This document replaces previous guidance on autologous blood injection for tendinopathy (interventional procedure guidance 279).
1.1 The evidence on autologous blood injection for tendinopathy raises no major safety concerns. The evidence on efficacy remains inadequate, with few studies available that use appropriate comparators. Therefore, this procedure should only be used with special arrangements for clinical governance, consent and audit or research.
1.2 Clinicians wishing to undertake autologous blood injection for tendinopathy should take the following actions.
Inform the clinical governance leads in their Trusts.
Ensure that patients understand the uncertainty about the procedure's efficacy (especially in the long term), make them aware of alternative treatments and provide them with clear written information. In addition, use of NICE's information for the public is recommended.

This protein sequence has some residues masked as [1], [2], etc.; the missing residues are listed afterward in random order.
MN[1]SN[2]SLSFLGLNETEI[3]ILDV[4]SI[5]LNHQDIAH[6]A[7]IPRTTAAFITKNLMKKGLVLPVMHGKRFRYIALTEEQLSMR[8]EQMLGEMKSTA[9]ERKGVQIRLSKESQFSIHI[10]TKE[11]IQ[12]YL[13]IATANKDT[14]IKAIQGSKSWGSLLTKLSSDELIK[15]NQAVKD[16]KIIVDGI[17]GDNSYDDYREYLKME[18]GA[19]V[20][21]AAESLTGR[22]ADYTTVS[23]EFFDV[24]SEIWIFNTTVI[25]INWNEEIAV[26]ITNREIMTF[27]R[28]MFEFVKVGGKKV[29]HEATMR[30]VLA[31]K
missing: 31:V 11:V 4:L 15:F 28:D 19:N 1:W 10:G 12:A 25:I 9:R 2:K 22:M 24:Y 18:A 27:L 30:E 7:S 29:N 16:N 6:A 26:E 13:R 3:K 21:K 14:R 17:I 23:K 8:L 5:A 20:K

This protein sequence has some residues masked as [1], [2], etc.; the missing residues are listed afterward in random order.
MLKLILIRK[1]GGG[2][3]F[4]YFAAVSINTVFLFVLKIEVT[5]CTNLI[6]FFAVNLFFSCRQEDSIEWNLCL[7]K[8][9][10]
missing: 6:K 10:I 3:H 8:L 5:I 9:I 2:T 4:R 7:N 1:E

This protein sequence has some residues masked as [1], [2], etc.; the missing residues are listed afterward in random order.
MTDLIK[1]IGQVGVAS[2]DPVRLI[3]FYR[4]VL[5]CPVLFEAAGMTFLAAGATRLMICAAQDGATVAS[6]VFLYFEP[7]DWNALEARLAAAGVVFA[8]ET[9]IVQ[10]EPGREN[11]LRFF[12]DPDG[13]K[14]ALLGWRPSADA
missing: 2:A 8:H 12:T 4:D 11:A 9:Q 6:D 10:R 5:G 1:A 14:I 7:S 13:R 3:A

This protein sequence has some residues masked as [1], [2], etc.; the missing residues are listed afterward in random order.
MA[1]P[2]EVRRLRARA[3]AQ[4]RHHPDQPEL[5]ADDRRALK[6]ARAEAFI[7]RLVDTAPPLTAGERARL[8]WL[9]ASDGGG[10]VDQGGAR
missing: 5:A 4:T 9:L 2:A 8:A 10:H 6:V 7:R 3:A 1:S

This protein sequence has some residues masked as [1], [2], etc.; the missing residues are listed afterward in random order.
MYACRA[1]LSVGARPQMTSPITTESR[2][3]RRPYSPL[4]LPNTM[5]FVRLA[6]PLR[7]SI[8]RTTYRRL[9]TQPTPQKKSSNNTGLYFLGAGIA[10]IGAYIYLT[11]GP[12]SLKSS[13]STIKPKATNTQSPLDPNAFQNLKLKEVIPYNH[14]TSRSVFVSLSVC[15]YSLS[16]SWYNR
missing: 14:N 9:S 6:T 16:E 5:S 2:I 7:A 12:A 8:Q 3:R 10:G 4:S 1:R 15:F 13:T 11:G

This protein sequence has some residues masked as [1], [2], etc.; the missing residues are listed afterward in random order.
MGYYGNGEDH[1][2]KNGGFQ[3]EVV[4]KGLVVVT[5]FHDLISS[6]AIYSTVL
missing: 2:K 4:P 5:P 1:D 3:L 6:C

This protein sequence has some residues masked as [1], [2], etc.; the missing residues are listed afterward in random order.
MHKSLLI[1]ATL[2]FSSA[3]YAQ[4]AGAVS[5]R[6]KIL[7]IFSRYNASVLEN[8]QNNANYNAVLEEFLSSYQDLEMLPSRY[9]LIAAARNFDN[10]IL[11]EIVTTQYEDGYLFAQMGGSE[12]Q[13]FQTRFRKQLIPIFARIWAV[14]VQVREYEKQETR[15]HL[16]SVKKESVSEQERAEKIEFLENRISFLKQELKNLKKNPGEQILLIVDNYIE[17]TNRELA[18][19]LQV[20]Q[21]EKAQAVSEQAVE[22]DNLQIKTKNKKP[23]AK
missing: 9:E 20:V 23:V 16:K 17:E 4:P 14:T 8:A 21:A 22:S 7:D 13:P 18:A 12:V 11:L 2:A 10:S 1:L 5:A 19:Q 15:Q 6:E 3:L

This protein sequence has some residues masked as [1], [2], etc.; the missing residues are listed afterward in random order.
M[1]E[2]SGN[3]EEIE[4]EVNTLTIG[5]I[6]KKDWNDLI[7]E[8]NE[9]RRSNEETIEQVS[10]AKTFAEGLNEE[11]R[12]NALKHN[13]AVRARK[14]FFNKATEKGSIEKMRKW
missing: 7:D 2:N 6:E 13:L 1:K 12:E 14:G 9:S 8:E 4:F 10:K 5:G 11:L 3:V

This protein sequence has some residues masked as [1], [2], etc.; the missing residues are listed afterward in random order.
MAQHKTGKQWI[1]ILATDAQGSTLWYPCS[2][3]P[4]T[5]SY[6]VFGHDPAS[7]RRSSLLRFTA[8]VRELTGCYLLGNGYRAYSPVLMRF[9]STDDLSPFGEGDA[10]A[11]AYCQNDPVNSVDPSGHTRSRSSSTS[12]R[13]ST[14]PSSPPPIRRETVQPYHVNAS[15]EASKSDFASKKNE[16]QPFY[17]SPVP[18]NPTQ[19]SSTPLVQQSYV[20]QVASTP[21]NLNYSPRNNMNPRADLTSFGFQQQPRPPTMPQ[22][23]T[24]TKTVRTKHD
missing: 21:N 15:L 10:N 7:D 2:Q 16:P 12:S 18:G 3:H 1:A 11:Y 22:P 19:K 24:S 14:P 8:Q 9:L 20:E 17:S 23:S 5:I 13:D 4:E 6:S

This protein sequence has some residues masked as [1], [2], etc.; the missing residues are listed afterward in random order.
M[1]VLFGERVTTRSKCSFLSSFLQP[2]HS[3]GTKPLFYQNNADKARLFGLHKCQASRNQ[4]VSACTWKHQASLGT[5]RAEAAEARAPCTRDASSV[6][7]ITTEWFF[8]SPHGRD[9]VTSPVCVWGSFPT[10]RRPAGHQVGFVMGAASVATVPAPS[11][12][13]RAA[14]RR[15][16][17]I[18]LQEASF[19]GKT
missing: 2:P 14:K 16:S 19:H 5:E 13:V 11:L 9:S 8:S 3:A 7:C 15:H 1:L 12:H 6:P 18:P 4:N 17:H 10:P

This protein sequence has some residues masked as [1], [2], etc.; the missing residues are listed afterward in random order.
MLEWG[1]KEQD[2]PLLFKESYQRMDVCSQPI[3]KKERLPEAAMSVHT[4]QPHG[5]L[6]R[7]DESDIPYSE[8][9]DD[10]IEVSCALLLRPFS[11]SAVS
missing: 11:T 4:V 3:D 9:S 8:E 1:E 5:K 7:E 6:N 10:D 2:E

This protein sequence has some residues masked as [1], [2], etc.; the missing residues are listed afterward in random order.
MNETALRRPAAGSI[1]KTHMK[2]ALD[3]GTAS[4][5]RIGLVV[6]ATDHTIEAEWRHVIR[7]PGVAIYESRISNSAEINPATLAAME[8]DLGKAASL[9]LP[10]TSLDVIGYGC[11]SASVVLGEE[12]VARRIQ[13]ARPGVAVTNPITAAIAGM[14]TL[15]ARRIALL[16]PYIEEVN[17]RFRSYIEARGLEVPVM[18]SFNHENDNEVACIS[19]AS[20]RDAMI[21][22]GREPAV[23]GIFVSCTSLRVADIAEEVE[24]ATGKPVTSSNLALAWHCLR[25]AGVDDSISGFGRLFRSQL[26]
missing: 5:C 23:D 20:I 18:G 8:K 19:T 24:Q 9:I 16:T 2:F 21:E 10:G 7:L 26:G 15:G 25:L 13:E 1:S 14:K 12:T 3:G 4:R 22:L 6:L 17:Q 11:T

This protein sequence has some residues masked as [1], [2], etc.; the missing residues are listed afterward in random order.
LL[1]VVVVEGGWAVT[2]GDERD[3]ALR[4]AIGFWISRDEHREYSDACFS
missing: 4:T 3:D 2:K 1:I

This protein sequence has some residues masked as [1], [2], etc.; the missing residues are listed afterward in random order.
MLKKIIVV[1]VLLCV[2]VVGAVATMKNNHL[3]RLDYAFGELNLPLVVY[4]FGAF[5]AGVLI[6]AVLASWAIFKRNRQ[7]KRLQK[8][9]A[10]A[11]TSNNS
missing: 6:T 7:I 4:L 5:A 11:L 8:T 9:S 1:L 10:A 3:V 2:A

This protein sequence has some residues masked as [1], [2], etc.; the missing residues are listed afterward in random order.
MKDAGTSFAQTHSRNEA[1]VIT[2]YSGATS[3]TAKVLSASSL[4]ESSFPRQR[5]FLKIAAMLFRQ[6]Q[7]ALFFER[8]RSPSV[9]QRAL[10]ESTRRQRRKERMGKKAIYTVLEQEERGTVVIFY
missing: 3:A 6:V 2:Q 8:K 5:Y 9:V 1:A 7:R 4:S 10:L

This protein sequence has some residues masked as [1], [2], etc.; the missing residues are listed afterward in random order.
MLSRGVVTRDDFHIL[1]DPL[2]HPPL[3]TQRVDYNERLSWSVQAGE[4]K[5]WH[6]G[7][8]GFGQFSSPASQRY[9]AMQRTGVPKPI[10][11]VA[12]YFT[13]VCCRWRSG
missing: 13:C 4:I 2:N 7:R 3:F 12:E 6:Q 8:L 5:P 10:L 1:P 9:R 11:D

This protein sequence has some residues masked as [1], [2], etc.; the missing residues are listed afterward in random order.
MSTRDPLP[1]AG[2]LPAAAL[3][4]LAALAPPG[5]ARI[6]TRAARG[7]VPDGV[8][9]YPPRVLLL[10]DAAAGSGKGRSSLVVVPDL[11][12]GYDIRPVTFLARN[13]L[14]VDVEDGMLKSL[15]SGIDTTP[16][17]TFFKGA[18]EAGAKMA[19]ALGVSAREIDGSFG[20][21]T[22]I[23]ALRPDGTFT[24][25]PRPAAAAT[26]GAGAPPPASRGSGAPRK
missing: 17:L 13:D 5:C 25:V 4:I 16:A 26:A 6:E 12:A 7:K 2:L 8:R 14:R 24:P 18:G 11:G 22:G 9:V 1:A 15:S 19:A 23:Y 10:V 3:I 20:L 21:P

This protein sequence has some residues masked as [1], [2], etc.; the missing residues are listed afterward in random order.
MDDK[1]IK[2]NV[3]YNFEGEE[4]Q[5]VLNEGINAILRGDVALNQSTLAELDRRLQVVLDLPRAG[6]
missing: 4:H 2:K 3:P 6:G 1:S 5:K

Audit and review clinical outcomes of all patients having autologous blood injection for tendinopathy (see section 3.1).
1.3 NICE encourages further research comparing autologous blood injections (with or without techniques to produce platelet-rich plasma) against established non-surgical methods for managing tendinopathy. Trials should clearly describe patient selection (including the site of tendinopathy, duration of symptoms and any prior treatments) and document whether a 'dry needling' technique is used. Outcomes should include specific measures of pain, quality of life and function, and whether subsequent surgical intervention is needed.